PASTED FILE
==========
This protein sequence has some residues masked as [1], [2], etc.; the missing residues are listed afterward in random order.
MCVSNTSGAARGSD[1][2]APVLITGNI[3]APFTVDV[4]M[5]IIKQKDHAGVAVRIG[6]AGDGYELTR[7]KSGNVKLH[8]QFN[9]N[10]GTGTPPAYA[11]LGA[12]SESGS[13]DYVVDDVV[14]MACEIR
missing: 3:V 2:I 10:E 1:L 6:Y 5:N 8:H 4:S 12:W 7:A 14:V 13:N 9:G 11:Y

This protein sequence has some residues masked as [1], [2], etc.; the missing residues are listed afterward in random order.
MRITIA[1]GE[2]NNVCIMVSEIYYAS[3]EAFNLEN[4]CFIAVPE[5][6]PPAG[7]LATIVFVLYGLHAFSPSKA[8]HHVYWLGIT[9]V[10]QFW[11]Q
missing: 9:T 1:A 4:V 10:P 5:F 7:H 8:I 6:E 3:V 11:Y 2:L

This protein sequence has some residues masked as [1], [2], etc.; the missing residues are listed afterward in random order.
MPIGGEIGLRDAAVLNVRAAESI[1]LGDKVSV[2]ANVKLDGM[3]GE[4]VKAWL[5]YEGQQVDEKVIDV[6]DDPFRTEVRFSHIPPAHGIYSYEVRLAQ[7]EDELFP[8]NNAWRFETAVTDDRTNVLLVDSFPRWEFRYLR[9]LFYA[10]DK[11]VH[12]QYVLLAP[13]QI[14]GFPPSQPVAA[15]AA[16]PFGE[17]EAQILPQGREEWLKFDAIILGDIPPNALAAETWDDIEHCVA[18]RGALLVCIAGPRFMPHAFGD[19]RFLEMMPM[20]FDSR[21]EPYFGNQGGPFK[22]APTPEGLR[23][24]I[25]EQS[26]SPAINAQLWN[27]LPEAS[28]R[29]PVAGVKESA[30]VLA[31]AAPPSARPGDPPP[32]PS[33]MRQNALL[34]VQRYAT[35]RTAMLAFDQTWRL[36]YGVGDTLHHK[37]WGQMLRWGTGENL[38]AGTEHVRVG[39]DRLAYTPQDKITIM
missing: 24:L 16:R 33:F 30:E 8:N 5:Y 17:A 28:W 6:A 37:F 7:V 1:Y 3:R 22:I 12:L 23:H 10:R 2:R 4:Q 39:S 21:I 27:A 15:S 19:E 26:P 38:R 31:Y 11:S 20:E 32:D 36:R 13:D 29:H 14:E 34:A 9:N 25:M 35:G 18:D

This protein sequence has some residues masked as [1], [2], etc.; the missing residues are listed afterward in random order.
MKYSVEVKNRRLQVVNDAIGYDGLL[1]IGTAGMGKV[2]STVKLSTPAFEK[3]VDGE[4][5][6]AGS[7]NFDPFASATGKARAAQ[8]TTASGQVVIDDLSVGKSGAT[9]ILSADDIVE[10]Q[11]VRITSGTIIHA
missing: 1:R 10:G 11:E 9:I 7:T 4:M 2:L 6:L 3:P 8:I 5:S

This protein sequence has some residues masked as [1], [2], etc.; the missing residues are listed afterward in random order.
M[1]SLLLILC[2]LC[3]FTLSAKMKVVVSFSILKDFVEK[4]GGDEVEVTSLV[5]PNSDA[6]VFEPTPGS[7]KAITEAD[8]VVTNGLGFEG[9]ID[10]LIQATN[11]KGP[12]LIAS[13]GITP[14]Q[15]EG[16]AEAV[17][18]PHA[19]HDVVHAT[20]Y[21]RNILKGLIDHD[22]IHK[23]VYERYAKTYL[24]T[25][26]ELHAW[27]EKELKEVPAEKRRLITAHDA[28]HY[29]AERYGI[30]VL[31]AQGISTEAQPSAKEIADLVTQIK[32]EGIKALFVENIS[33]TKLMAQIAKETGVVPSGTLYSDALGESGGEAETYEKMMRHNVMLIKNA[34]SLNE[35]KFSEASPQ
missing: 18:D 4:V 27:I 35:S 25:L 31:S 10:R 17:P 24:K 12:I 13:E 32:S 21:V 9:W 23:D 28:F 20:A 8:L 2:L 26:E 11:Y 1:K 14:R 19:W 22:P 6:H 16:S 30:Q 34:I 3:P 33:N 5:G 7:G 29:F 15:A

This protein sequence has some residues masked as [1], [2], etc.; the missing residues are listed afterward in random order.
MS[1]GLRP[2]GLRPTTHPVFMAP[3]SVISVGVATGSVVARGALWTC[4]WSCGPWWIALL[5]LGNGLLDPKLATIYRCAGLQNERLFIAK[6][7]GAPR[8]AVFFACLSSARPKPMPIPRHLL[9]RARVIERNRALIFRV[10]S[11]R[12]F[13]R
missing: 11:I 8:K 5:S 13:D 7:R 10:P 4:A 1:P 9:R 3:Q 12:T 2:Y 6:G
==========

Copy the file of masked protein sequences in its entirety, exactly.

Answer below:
This protein sequence has some residues masked as [1], [2], etc.; the missing residues are listed afterward in random order.
MCVSNTSGAARGSD[1][2]APVLITGNI[3]APFTVDV[4]M[5]IIKQKDHAGVAVRIG[6]AGDGYELTR[7]KSGNVKLH[8]QFN[9]N[10]GTGTPPAYA[11]LGA[12]SESGS[13]DYVVDDVV[14]MACEIR
missing: 3:V 2:I 10:E 1:L 6:Y 5:N 8:H 4:S 12:W 7:A 14:V 13:N 9:G 11:Y

This protein sequence has some residues masked as [1], [2], etc.; the missing residues are listed afterward in random order.
MRITIA[1]GE[2]NNVCIMVSEIYYAS[3]EAFNLEN[4]CFIAVPE[5][6]PPAG[7]LATIVFVLYGLHAFSPSKA[8]HHVYWLGIT[9]V[10]QFW[11]Q
missing: 9:T 1:A 4:V 10:P 5:F 7:H 8:I 6:E 3:V 11:Y 2:L

This protein sequence has some residues masked as [1], [2], etc.; the missing residues are listed afterward in random order.
MPIGGEIGLRDAAVLNVRAAESI[1]LGDKVSV[2]ANVKLDGM[3]GE[4]VKAWL[5]YEGQQVDEKVIDV[6]DDPFRTEVRFSHIPPAHGIYSYEVRLAQ[7]EDELFP[8]NNAWRFETAVTDDRTNVLLVDSFPRWEFRYLR[9]LFYA[10]DK[11]VH[12]QYVLLAP[13]QI[14]GFPPSQPVAA[15]AA[16]PFGE[17]EAQILPQGREEWLKFDAIILGDIPPNALAAETWDDIEHCVA[18]RGALLVCIAGPRFMPHAFGD[19]RFLEMMPM[20]FDSR[21]EPYFGNQGGPFK[22]APTPEGLR[23][24]I[25]EQS[26]SPAINAQLWN[27]LPEAS[28]R[29]PVAGVKESA[30]VLA[31]AAPPSARPGDPPP[32]PS[33]MRQNALL[34]VQRYAT[35]RTAMLAFDQTWRL[36]YGVGDTLHHK[37]WGQMLRWGTGENL[38]AGTEHVRVG[39]DRLAYTPQDKITIM
missing: 24:L 16:R 33:F 30:E 8:N 5:Y 17:A 28:W 6:A 37:F 7:V 1:Y 3:R 22:I 12:L 23:H 10:R 2:R 4:Q 39:S 21:I 27:A 15:S 19:E 26:P 38:R 31:Y 11:S 20:E 32:D 36:R 13:D 29:H 14:E 34:A 9:N 25:M 35:G 18:D

This protein sequence has some residues masked as [1], [2], etc.; the missing residues are listed afterward in random order.
MKYSVEVKNRRLQVVNDAIGYDGLL[1]IGTAGMGKV[2]STVKLSTPAFEK[3]VDGE[4][5][6]AGS[7]NFDPFASATGKARAAQ[8]TTASGQVVIDDLSVGKSGAT[9]ILSADDIVE[10]Q[11]VRITSGTIIHA
missing: 1:R 10:G 11:E 9:I 7:T 4:M 2:L 6:L 3:P 8:I 5:S

This protein sequence has some residues masked as [1], [2], etc.; the missing residues are listed afterward in random order.
M[1]SLLLILC[2]LC[3]FTLSAKMKVVVSFSILKDFVEK[4]GGDEVEVTSLV[5]PNSDA[6]VFEPTPGS[7]KAITEAD[8]VVTNGLGFEG[9]ID[10]LIQATN[11]KGP[12]LIAS[13]GITP[14]Q[15]EG[16]AEAV[17][18]PHA[19]HDVVHAT[20]Y[21]RNILKGLIDHD[22]IHK[23]VYERYAKTYL[24]T[25][26]ELHAW[27]EKELKEVPAEKRRLITAHDA[28]HY[29]AERYGI[30]VL[31]AQGISTEAQPSAKEIADLVTQIK[32]EGIKALFVENIS[33]TKLMAQIAKETGVVPSGTLYSDALGESGGEAETYEKMMRHNVMLIKNA[34]SLNE[35]KFSEASPQ
missing: 18:D 4:V 27:I 35:S 25:L 31:S 10:R 17:P 24:K 12:I 13:E 32:S 21:V 9:W 23:D 28:F 20:A 8:L 2:L 26:E 11:Y 1:K 14:R 19:W 22:P 6:H 16:S 30:Q 34:I 3:P 33:N 5:G 7:G 29:F 15:A

This protein sequence has some residues masked as [1], [2], etc.; the missing residues are listed afterward in random order.
MS[1]GLRP[2]GLRPTTHPVFMAP[3]SVISVGVATGSVVARGALWTC[4]WSCGPWWIALL[5]LGNGLLDPKLATIYRCAGLQNERLFIAK[6][7]GAPR[8]AVFFACLSSARPKPMPIPRHLL[9]RARVIERNRALIFRV[10]S[11]R[12]F[13]R
missing: 11:I 8:K 5:S 13:D 7:R 10:P 4:A 1:P 9:R 3:Q 12:T 2:Y 6:G